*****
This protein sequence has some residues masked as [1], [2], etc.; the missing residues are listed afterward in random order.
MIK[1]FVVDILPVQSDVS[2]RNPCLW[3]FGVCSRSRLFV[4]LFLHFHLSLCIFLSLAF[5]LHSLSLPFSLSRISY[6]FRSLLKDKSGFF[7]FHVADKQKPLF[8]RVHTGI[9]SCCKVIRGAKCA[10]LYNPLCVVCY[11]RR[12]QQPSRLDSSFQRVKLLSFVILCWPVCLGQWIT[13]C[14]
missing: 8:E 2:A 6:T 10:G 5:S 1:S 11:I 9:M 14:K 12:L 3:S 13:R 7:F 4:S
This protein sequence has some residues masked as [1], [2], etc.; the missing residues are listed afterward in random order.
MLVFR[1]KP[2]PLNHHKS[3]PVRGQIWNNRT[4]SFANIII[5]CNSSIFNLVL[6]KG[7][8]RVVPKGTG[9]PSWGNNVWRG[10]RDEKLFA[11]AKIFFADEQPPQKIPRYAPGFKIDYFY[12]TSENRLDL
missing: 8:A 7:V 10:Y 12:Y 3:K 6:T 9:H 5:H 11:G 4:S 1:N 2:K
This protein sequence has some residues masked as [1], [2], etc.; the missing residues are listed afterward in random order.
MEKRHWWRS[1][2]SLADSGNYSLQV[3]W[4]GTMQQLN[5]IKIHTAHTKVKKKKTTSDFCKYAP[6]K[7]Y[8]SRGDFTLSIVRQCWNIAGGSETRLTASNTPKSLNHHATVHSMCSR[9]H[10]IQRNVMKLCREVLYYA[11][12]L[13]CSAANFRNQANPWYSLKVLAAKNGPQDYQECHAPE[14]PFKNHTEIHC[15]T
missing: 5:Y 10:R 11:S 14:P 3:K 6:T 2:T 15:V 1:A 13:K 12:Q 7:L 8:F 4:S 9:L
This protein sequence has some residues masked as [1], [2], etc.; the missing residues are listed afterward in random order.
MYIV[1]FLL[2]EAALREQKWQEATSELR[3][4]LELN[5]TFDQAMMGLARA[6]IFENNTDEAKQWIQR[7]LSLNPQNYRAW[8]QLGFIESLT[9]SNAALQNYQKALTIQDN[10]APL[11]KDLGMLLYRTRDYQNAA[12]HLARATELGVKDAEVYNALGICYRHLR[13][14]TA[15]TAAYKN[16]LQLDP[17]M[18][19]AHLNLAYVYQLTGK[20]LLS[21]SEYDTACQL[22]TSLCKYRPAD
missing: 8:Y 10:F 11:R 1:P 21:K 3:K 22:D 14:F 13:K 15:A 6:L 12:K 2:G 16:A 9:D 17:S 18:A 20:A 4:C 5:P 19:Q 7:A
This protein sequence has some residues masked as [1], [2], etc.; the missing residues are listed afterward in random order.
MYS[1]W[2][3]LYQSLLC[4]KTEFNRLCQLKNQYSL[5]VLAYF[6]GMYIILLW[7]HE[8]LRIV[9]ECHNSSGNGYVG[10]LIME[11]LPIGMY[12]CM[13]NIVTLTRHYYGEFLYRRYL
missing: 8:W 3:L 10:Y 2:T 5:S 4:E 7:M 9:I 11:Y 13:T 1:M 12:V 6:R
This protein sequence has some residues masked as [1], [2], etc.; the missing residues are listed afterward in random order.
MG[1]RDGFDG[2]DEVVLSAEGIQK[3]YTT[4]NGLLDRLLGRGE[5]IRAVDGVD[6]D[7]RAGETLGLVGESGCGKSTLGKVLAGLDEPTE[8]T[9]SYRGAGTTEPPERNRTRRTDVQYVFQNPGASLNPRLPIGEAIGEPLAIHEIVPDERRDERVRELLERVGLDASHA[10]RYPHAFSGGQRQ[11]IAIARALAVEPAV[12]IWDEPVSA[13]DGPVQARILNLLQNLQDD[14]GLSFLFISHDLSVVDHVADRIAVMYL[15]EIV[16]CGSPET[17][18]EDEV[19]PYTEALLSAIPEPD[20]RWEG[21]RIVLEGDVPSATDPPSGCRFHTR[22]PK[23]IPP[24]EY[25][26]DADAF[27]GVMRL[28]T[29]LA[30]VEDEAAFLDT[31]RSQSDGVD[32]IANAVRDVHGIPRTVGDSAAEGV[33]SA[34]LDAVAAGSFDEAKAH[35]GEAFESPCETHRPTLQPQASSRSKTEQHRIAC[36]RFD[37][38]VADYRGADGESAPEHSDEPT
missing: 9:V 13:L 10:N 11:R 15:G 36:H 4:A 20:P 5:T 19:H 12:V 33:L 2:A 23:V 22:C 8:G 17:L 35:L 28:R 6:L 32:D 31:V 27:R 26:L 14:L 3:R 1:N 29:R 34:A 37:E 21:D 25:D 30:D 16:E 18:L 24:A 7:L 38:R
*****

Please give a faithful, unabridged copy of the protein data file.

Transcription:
This protein sequence has some residues masked as [1], [2], etc.; the missing residues are listed afterward in random order.
MIK[1]FVVDILPVQSDVS[2]RNPCLW[3]FGVCSRSRLFV[4]LFLHFHLSLCIFLSLAF[5]LHSLSLPFSLSRISY[6]FRSLLKDKSGFF[7]FHVADKQKPLF[8]RVHTGI[9]SCCKVIRGAKCA[10]LYNPLCVVCY[11]RR[12]QQPSRLDSSFQRVKLLSFVILCWPVCLGQWIT[13]C[14]
missing: 8:E 2:A 6:T 10:G 5:S 1:S 11:I 9:M 14:K 12:L 3:S 13:R 7:F 4:S
This protein sequence has some residues masked as [1], [2], etc.; the missing residues are listed afterward in random order.
MLVFR[1]KP[2]PLNHHKS[3]PVRGQIWNNRT[4]SFANIII[5]CNSSIFNLVL[6]KG[7][8]RVVPKGTG[9]PSWGNNVWRG[10]RDEKLFA[11]AKIFFADEQPPQKIPRYAPGFKIDYFY[12]TSENRLDL
missing: 8:A 7:V 10:Y 12:Y 3:K 6:T 9:H 5:H 11:G 4:S 1:N 2:K
This protein sequence has some residues masked as [1], [2], etc.; the missing residues are listed afterward in random order.
MEKRHWWRS[1][2]SLADSGNYSLQV[3]W[4]GTMQQLN[5]IKIHTAHTKVKKKKTTSDFCKYAP[6]K[7]Y[8]SRGDFTLSIVRQCWNIAGGSETRLTASNTPKSLNHHATVHSMCSR[9]H[10]IQRNVMKLCREVLYYA[11][12]L[13]CSAANFRNQANPWYSLKVLAAKNGPQDYQECHAPE[14]PFKNHTEIHC[15]T
missing: 5:Y 10:R 11:S 14:P 3:K 6:T 2:T 15:V 1:A 13:K 12:Q 7:L 8:F 4:S 9:L
This protein sequence has some residues masked as [1], [2], etc.; the missing residues are listed afterward in random order.
MYIV[1]FLL[2]EAALREQKWQEATSELR[3][4]LELN[5]TFDQAMMGLARA[6]IFENNTDEAKQWIQR[7]LSLNPQNYRAW[8]QLGFIESLT[9]SNAALQNYQKALTIQDN[10]APL[11]KDLGMLLYRTRDYQNAA[12]HLARATELGVKDAEVYNALGICYRHLR[13][14]TA[15]TAAYKN[16]LQLDP[17]M[18][19]AHLNLAYVYQLTGK[20]LLS[21]SEYDTACQL[22]TSLCKYRPAD
missing: 8:Y 10:F 11:R 1:P 21:K 3:K 22:D 14:F 13:K 15:A 6:L 12:K 2:G 16:A 9:D 17:S 18:A 20:A 4:C 5:P 19:Q 7:A
This protein sequence has some residues masked as [1], [2], etc.; the missing residues are listed afterward in random order.
MYS[1]W[2][3]LYQSLLC[4]KTEFNRLCQLKNQYSL[5]VLAYF[6]GMYIILLW[7]HE[8]LRIV[9]ECHNSSGNGYVG[10]LIME[11]LPIGMY[12]CM[13]NIVTLTRHYYGEFLYRRYL
missing: 8:W 3:L 10:Y 2:T 5:S 4:E 7:M 9:I 11:Y 13:T 1:M 12:V 6:R
This protein sequence has some residues masked as [1], [2], etc.; the missing residues are listed afterward in random order.
MG[1]RDGFDG[2]DEVVLSAEGIQK[3]YTT[4]NGLLDRLLGRGE[5]IRAVDGVD[6]D[7]RAGETLGLVGESGCGKSTLGKVLAGLDEPTE[8]T[9]SYRGAGTTEPPERNRTRRTDVQYVFQNPGASLNPRLPIGEAIGEPLAIHEIVPDERRDERVRELLERVGLDASHA[10]RYPHAFSGGQRQ[11]IAIARALAVEPAV[12]IWDEPVSA[13]DGPVQARILNLLQNLQDD[14]GLSFLFISHDLSVVDHVADRIAVMYL[15]EIV[16]CGSPET[17][18]EDEV[19]PYTEALLSAIPEPD[20]RWEG[21]RIVLEGDVPSATDPPSGCRFHTR[22]PK[23]IPP[24]EY[25][26]DADAF[27]GVMRL[28]T[29]LA[30]VEDEAAFLDT[31]RSQSDGVD[32]IANAVRDVHGIPRTVGDSAAEGV[33]SA[34]LDAVAAGSFDEAKAH[35]GEAFESPCETHRPTLQPQASSRSKTEQHRIAC[36]RFD[37][38]VADYRGADGESAPEHSDEPT
missing: 9:V 13:L 10:N 11:R 15:G 36:H 4:A 20:P 5:T 19:H 12:V 33:L 2:A 23:V 22:C 8:G 17:L 35:L 28:R 6:L 32:D 31:V 27:R 26:L 14:L 3:R 1:N 29:R 34:A 37:E 21:D 25:D 30:D 16:E 18:L 24:A 7:L 38:R